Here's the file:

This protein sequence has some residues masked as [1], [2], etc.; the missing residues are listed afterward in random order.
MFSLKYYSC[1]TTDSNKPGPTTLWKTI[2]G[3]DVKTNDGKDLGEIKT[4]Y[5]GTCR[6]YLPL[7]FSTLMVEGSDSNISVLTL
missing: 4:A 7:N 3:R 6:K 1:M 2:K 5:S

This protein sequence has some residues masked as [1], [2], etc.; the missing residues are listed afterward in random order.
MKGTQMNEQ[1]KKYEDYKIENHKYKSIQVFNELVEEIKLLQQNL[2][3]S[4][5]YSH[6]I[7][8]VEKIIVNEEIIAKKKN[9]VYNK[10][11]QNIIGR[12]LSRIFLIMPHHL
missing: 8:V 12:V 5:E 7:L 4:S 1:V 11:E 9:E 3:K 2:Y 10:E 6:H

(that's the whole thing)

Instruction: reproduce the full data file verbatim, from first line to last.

This protein sequence has some residues masked as [1], [2], etc.; the missing residues are listed afterward in random order.
MFSLKYYSC[1]TTDSNKPGPTTLWKTI[2]G[3]DVKTNDGKDLGEIKT[4]Y[5]GTCR[6]YLPL[7]FSTLMVEGSDSNISVLTL
missing: 4:A 7:N 3:R 6:K 1:M 2:K 5:S

This protein sequence has some residues masked as [1], [2], etc.; the missing residues are listed afterward in random order.
MKGTQMNEQ[1]KKYEDYKIENHKYKSIQVFNELVEEIKLLQQNL[2][3]S[4][5]YSH[6]I[7][8]VEKIIVNEEIIAKKKN[9]VYNK[10][11]QNIIGR[12]LSRIFLIMPHHL
missing: 8:V 12:V 5:E 7:L 4:S 1:V 11:E 9:E 3:K 2:Y 10:E 6:H